Yusufzai predicted the conference would be postponed, and that finding a new date might be tough before Ramadan begins next month.


Campaigning for Sri Lanka presidential election ends

Updated 14 November 2019

Campaigning for Sri Lanka presidential election ends

COLOMBO: Campaigning for Sri Lanka’s Nov. 16 presidential elections came to an end on Wednesday.

Competition is tight between the United National Front’s (UNF) candidate, Sajith Premadasa, and former Defense Secretary Gotabaya Rajapaksa of Sri Lanka Podujana Peramuna.

Rajapaksa’s final rally took place in the town of Homagama on Wednesday evening, while Premadasa concluded his campaign in Colombo.

Thus far, 35 candidates have submitted their nominations, while two — Milroy Fernando and Dr. I.M. Illyas — have openly urged supporters to vote for Premadasa.

In comments to the media on Wednesday, Mahinda Deshapriya, chairman of the Election Commission of Sri Lanka, said all candidates have been requested to attend a special meeting on Thursday to be briefed about the electoral process, including the counting of votes and the announcement of results.

The commission urged the candidates not to partake in any promotional activities on social media.

It has received 3,729 complaints pertaining to vandalism and violation of laws, leading up to the elections, with 27 cases of violence reported. Additionally, 3,596 election law violations were reported.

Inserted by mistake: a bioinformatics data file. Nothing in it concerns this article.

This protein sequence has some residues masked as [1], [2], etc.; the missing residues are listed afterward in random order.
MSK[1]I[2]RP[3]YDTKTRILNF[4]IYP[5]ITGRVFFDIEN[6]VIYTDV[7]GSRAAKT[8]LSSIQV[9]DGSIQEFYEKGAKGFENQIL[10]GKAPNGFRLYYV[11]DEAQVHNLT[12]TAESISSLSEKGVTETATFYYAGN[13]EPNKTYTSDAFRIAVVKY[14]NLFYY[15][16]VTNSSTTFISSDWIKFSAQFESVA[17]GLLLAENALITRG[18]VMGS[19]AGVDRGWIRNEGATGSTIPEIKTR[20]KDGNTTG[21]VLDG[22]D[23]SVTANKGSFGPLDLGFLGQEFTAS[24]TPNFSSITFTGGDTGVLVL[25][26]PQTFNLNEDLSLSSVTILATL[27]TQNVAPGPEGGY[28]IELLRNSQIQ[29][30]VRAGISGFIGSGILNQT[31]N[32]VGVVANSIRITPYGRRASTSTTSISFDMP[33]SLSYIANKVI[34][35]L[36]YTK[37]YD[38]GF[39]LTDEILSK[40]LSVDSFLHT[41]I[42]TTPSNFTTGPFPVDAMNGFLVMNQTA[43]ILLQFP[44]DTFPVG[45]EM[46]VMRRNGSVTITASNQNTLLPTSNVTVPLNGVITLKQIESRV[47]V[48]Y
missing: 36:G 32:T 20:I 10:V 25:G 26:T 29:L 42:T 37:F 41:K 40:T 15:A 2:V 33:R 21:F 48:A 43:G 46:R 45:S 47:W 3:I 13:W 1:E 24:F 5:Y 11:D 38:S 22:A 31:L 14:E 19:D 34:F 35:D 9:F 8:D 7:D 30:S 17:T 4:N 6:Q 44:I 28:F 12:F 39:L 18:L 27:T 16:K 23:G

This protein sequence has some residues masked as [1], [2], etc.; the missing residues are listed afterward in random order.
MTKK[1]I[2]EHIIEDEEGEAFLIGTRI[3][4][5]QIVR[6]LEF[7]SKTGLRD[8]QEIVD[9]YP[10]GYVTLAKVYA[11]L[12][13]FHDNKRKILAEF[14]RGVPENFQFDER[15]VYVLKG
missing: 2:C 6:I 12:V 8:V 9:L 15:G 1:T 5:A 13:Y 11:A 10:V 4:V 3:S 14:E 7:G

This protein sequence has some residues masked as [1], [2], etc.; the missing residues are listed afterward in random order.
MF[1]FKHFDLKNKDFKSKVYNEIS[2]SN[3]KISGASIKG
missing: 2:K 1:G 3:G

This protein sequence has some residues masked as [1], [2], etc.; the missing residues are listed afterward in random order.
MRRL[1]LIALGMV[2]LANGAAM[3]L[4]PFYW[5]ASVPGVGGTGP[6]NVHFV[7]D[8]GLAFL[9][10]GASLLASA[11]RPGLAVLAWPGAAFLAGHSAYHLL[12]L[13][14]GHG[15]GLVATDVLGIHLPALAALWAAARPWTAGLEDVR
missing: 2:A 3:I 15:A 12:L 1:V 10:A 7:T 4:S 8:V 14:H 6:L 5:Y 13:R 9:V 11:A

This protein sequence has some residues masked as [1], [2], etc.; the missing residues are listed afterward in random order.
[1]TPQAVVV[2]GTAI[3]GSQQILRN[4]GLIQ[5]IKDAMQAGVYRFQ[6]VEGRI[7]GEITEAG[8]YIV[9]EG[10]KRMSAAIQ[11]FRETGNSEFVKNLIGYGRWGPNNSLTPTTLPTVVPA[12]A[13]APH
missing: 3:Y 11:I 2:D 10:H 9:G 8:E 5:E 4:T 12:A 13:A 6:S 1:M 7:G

To address these concerns, the commission is setting up complaints offices at the Elections Secretariat in Rajagiriya and all other district offices.

Ali Sabry, chief legal adviser to Gotabaya, told Arab News that a proven track record will propel Gotabaya to victory.

Sabry added that Gotabaya is taking credit for eliminating terrorism in Sri Lanka. Industry and Commerce Minister Rishath Bathiudeen, who was involved in Premadasa’s political campaign, told Arab News that he is hopeful about his candidate’s chances.

Bathiudeen, who is the leader of the All Ceylon Makkal Congress, said Premadasa would garner 95 percent of the Muslim vote and a majority of Tamil votes.

Azath Salley, leader of the National Unity Alliance, said: “The majority of the Tamil and Muslim communities are with … Premadasa.”

Meanwhile, the chair of the Muslim Council of Sri Lanka, N. M. Amin, said this is the first time that incidents of election violence are few and far between.

Meanwhile, a group deployed by the Commonwealth to observe the presidential elections has called on stakeholders to demonstrate a commitment to a “peaceful, transparent, credible and inclusive” poll.

The Commonwealth Observer Group (COG) was invited by the Election Commission of Sri Lanka to observe the poll.

The COG will receive briefings from relevant stakeholders including election management officials, representatives of political parties, civil society groups, the police, members of the international community, citizens and international observers.

In a statement, COG Chair Prosper Bani said: “As independent observers, we will remain objective and impartial in discharging our duties. The Group’s assessment will be its own and not that of any Commonwealth member country. We hope that our group’s presence will support the strengthening of democracy in Sri Lanka.”